Was John Wilkes Booth, dastardly assassin of U.S. President Abraham Lincoln, gunned down by a Union soldier?
Or did he escape to Europe via the Brooklyn waterfront? Oh, you never heard that one?
That little-known conspiracy theory lands Booth the rank of No. 99 on the “Brooklyn’s Most Wanted” list.
Long before “the grassy knoll” entered our lexicon, multiple conspiracy theories shrouded the assassination of U.S. President Abraham Lincoln.
In fact, the Lincoln assassination’s own version of the Zapruder film — missing pages torn from the diary of the dastardly John Wilkes Booth — may be hidden in a 19th century subway tunnel beneath Downtown Brooklyn.
We know Booth murdered Lincoln in dramatic fashion, shooting the president in the head during a performance of the play “Our American Cousin” at Ford’s Theater on the evening of April 14, 1865.
What we don’t know is why?
That’s because after 12 days on the run, Booth was shot dead by Union Sergeant Boston Corbett.
In the aftermath of the killing of Booth, rumors of a cover-up bubbled up, speculating that Booth did not die on that Virginian farm, but escaped to Europe through the Brooklyn waterfront.
A famous actor, while Booth never served in the Confederate Army, he was a staunch Southern sympathizer who interacted with members of the Confederacy’s secret service. The theory follows that Booth was not a lone wolf, but a Confederate spy using his cover as a travelling thespian to journey throughout the Northern United States gathering and passing intelligence during the war. His role in the assassination was part of a larger conspiracy, or so the speculation goes.
Supposedly, Booth wrote down details of the plot in his diary, on pages now missing from the original manuscript, and possibly hidden in a locked box sealed in a bricked-up tunnel under Atlantic Avenue.
Booth did perform on October 24 through October 26 in 1863 at the original site of the Brooklyn Academy of Music on Montague Street, between Court and Clinton streets. That puts him in close proximity to the tunnel.
At the time, there was a strong contingent of Southern sympathizers in New York, known as the Copperheads. The mayor of New York City at the time, Fernando Wood, suggested to the City Council that New York secede from the Union, to preserve its lucrative cotton trade with the South.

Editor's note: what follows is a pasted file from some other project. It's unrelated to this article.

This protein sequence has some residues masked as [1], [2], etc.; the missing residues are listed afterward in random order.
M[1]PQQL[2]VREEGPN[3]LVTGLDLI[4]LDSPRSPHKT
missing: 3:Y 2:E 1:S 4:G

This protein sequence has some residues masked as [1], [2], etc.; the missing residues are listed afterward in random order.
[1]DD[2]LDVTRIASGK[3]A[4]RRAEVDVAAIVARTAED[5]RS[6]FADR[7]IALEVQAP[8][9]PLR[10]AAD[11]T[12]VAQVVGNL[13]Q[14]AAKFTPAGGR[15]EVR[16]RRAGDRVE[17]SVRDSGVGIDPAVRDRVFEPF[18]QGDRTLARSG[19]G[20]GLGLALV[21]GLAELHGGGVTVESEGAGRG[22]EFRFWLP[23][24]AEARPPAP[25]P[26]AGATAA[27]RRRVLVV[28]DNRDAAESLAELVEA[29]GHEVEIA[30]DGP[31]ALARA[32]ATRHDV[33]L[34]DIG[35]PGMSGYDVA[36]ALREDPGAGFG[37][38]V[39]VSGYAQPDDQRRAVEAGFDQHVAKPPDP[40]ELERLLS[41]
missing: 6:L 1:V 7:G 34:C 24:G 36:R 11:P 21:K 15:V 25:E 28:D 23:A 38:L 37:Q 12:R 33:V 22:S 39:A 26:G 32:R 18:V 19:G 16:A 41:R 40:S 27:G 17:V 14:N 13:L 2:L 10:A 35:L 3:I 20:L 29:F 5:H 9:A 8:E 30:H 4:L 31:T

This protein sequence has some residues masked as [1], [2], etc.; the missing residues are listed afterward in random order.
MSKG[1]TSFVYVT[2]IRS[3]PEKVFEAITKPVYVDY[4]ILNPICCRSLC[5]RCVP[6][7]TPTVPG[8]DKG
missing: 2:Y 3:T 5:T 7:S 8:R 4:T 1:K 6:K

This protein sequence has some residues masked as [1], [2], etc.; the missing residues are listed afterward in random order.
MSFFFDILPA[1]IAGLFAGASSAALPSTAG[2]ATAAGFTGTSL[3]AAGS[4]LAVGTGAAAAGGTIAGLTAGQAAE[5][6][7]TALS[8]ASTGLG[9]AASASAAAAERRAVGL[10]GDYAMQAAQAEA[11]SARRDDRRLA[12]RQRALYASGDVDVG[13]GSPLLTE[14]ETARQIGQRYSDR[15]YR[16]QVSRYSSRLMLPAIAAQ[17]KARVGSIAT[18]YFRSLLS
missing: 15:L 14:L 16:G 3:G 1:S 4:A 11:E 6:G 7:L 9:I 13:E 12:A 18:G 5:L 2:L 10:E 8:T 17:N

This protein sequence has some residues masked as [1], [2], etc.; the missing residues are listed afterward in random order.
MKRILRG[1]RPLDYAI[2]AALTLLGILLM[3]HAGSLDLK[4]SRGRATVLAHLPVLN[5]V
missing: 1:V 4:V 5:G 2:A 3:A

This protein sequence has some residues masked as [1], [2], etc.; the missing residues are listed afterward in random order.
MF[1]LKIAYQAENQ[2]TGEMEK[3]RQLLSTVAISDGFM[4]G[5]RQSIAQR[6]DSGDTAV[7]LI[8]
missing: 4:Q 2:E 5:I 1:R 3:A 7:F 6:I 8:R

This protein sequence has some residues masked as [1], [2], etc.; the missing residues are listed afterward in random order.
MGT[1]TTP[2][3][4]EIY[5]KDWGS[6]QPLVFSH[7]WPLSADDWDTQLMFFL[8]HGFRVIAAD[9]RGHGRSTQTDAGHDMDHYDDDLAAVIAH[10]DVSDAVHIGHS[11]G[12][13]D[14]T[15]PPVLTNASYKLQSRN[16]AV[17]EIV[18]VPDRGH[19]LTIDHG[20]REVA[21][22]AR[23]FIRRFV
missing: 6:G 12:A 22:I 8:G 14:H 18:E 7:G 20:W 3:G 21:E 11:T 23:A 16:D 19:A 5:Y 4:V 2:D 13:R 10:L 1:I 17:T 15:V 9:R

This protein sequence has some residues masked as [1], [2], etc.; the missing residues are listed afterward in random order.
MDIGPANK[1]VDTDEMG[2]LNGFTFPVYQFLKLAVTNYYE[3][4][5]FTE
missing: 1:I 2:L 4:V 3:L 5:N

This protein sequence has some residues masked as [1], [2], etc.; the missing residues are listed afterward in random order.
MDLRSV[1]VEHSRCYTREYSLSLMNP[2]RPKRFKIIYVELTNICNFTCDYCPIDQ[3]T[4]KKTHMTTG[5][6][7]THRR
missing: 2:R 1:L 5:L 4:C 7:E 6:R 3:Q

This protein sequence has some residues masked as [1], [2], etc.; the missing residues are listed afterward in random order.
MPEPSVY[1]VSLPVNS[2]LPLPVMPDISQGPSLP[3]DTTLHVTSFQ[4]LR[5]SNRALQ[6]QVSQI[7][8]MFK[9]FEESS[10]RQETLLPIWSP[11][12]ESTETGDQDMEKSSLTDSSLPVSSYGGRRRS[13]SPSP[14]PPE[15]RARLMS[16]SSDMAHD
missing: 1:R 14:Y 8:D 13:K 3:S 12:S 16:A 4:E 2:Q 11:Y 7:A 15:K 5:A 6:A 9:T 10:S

Did Booth slip out of New York through the bustling docks, to live out his life in obscurity in some far flung location in rural Europe or remote Asia? The mystery may lie in the tunnel under Atlantic Avenue, a quest that captured the imagination of historian Bob Diamond.
The Atlantic Avenue tunnel itself is steeped in Brooklyn lore, as the oldest subway tunnel ever constructed in America, created as the final leg of an extension to connect the Long Island Railroad to Manhattan and then on to Boston. Beset by corruption and mismanagement, the project foundered and the tunnel was sealed at both ends.
Diamond accessed tunnel in the 1980s, removing the first of two concrete walls to lead guided underground tunnel tours.
However, beyond the second, still-sealed concrete wall lays a train platform, and supposedly, a vintage locomotive with a box containing Booth’s long-lost diary pages. Diamond waged a campaign to unseal the tunnel and National Geographic Channel was even involved for a time, investing in pre-production that included high-tech scan tests that identified an object about the size of a locomotive.
The story was featured in a Newsweek article and in an episode of the popular “Cities of the Underworld” series on The History Channel that delved into the tunnel’s connection to the Free Masons (members helped finance the tunnel), its use as a hideout for bootleggers, and as a gangster graveyard where Murder Inc. stashed the dead bodies of some of its victims.
Yet it was the Booth connection that draws the most sensational speculation. While there is no actual evidence supporting the theory, it is historical fact that Booth’s diary, recovered after the assassination, is missing 18 pages.
Was Booth a Southern spy?
Did he escape to Europe through Brooklyn?
Was the Lincoln assassination part of a larger conspiracy?
Are those lost diary pages in the tunnel, and if so, what do they contain?
Well, we likely will not know if that tunnel can answer these questions anytime soon. Diamond’s tours have since been shut down and a flurry of litigation has alienated all sides involved.
The New York City Department of Transportation has cited expense and safety concerns and declines further comment on the matter.